(For a PDF version of this story with photos, go here)
The Light Initiated High Explosive facility lies next to the much larger Thermal Test Complex. It looks small from the outside, but big things are going on inside.
The LIHE Facility supports nuclear weapons development and qualification testing for DOE/NNSA. It also provides test data for validation of computer models developed for the nuclear weapons Stockpile Stewardship Program. The facility was recently resurrected after the original facility was mothballed in the early 1990s, when testing activities slowed down at the Labs (see “Collective memory, great planning, textbook mothballing process helped revive unique test facility” below).
LIHE’s tests simulate some of the specific conditions that occur when a nuclear device is set off near an asset such as a weapons system or a satellite. Using a thin, sprayed-on explosive coating that can be ignited by a high-intensity light flash, LIHE generates an impulse that elicits the proper structural response of the test item (see “About LIHE” below).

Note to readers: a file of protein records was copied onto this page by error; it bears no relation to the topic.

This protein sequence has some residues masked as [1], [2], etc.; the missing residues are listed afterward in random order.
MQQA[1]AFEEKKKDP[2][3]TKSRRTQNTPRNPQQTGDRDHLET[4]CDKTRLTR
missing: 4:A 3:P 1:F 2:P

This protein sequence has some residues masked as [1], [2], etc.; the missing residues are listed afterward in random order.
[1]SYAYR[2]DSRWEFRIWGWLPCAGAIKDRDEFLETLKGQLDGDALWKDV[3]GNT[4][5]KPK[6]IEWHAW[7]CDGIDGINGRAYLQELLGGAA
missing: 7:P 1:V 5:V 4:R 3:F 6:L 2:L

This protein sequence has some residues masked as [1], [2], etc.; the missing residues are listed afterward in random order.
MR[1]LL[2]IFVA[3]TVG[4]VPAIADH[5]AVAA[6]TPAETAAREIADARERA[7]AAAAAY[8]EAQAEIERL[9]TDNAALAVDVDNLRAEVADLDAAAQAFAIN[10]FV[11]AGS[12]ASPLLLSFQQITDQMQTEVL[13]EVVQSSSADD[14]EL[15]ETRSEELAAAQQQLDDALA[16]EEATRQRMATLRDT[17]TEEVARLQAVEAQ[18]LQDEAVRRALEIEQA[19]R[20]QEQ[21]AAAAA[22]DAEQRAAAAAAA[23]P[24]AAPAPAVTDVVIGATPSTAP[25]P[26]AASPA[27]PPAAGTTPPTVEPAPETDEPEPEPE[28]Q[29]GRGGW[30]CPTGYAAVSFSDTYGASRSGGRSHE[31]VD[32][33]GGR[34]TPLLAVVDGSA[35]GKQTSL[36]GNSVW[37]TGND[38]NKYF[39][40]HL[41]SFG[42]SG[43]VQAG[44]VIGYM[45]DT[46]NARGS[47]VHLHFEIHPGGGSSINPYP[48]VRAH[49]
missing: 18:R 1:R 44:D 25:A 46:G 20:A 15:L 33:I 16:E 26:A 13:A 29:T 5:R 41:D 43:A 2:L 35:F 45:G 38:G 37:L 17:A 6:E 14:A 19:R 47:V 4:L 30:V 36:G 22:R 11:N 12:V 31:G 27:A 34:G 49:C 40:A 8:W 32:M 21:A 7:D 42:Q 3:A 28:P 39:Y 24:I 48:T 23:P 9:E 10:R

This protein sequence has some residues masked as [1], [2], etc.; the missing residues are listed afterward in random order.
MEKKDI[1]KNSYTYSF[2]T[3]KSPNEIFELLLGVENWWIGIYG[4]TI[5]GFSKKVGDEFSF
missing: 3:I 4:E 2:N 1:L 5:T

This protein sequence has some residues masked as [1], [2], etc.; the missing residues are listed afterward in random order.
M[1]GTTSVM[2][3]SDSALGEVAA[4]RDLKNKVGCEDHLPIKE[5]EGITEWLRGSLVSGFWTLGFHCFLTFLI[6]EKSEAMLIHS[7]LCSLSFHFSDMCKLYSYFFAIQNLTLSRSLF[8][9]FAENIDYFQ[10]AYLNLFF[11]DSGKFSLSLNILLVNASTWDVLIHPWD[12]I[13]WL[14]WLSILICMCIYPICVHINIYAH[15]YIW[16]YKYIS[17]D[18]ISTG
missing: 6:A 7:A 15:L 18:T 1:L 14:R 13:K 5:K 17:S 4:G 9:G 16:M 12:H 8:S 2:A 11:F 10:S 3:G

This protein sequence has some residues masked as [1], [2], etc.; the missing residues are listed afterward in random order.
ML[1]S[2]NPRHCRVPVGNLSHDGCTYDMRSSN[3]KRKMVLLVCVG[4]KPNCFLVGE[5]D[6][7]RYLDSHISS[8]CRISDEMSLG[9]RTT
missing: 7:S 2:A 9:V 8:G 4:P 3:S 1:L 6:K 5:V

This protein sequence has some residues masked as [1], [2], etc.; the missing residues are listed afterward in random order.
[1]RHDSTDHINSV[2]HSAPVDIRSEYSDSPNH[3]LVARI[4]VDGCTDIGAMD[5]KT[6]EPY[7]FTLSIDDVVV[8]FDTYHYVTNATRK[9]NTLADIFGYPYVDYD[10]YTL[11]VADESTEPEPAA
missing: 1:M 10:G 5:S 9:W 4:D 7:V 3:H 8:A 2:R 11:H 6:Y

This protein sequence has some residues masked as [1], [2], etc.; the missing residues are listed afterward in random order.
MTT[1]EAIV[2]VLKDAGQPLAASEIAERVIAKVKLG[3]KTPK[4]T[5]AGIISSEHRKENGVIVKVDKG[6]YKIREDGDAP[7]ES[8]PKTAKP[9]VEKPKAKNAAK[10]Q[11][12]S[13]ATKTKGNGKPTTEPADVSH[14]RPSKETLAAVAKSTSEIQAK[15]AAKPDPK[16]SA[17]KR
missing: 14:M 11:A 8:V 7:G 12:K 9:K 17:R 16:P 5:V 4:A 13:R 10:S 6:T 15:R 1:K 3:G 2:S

The LIHE facility is the only high-fidelity test technique available for the impulse testing of nuclear weapons. Nuclear underground testing used to be the best way to do this type of impulse response experiments, but the US has not done underground testing since 1992 and has no plans to resume.
Every major nuclear weapons system fielded in the US has been tested, in some capacity, at LIHE. The customer base for the LIHE facility now includes most of the nuclear weapons systems groups, computer modeling groups, and some work for others groups outside Sandia.